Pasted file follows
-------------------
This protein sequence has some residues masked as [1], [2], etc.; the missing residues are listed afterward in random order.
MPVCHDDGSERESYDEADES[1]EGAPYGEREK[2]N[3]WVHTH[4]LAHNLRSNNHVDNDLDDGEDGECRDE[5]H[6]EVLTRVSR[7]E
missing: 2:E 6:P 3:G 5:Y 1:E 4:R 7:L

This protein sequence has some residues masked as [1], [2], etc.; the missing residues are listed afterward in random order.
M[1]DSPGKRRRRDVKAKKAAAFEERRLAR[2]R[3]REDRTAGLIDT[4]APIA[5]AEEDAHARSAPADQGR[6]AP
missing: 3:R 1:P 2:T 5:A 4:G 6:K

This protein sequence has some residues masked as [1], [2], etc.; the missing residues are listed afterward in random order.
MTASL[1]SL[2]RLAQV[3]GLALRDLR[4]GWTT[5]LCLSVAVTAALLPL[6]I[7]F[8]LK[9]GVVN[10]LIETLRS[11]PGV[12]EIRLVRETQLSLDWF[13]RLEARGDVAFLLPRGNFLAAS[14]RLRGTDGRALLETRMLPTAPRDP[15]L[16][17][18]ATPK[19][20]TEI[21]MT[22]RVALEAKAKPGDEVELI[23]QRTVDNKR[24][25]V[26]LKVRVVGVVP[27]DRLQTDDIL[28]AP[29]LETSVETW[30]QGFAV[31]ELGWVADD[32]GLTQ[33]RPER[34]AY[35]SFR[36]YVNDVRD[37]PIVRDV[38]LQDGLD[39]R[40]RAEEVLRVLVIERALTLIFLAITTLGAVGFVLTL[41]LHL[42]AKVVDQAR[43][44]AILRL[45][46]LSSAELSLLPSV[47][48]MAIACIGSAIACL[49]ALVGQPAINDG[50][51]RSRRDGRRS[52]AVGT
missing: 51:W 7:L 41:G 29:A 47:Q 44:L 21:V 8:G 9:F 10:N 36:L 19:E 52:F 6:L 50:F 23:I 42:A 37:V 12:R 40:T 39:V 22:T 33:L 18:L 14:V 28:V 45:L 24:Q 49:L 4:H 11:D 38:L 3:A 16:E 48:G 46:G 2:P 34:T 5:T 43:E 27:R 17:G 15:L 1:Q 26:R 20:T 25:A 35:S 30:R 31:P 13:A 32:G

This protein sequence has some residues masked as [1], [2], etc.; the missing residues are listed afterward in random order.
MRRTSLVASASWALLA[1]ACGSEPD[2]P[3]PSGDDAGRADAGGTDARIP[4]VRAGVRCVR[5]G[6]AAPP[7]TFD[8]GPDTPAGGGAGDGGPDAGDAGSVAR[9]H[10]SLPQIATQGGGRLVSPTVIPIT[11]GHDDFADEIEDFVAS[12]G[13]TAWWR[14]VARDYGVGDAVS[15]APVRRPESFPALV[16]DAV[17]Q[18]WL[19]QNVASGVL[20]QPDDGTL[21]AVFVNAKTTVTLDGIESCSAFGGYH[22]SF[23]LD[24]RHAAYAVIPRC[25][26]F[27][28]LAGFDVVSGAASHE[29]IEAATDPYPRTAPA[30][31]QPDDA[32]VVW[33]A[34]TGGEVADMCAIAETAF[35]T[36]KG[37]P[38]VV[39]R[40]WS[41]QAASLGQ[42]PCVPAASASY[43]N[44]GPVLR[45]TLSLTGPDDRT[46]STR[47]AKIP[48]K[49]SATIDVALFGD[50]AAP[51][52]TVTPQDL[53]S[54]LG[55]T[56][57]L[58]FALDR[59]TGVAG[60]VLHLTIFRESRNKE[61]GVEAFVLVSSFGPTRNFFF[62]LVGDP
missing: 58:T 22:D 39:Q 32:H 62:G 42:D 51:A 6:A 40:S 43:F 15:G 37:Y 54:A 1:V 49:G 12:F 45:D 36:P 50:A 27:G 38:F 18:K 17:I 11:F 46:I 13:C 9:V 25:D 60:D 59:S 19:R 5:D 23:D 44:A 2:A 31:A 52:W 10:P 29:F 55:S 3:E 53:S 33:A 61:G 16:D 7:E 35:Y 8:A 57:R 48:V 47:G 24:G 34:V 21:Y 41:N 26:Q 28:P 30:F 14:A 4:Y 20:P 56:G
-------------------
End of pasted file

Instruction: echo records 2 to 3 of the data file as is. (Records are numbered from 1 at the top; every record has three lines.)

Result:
This protein sequence has some residues masked as [1], [2], etc.; the missing residues are listed afterward in random order.
M[1]DSPGKRRRRDVKAKKAAAFEERRLAR[2]R[3]REDRTAGLIDT[4]APIA[5]AEEDAHARSAPADQGR[6]AP
missing: 3:R 1:P 2:T 5:A 4:G 6:K

This protein sequence has some residues masked as [1], [2], etc.; the missing residues are listed afterward in random order.
MTASL[1]SL[2]RLAQV[3]GLALRDLR[4]GWTT[5]LCLSVAVTAALLPL[6]I[7]F[8]LK[9]GVVN[10]LIETLRS[11]PGV[12]EIRLVRETQLSLDWF[13]RLEARGDVAFLLPRGNFLAAS[14]RLRGTDGRALLETRMLPTAPRDP[15]L[16][17][18]ATPK[19][20]TEI[21]MT[22]RVALEAKAKPGDEVELI[23]QRTVDNKR[24][25]V[26]LKVRVVGVVP[27]DRLQTDDIL[28]AP[29]LETSVETW[30]QGFAV[31]ELGWVADD[32]GLTQ[33]RPER[34]AY[35]SFR[36]YVNDVRD[37]PIVRDV[38]LQDGLD[39]R[40]RAEEVLRVLVIERALTLIFLAITTLGAVGFVLTL[41]LHL[42]AKVVDQAR[43][44]AILRL[45][46]LSSAELSLLPSV[47][48]MAIACIGSAIACL[49]ALVGQPAINDG[50][51]RSRRDGRRS[52]AVGT
missing: 51:W 7:L 41:G 29:A 47:Q 44:L 21:V 8:G 9:F 10:N 36:L 19:E 52:F 6:L 50:F 23:I 42:A 37:V 12:R 40:T 39:V 22:T 33:L 18:L 14:V 28:V 45:L 24:Q 49:L 4:H 11:D 38:L 3:A 16:E 48:G 46:G 2:P 34:T 5:T 43:E 27:R 17:G 15:L 1:Q 26:R 20:T 25:A 35:S 30:R 31:P 13:A 32:G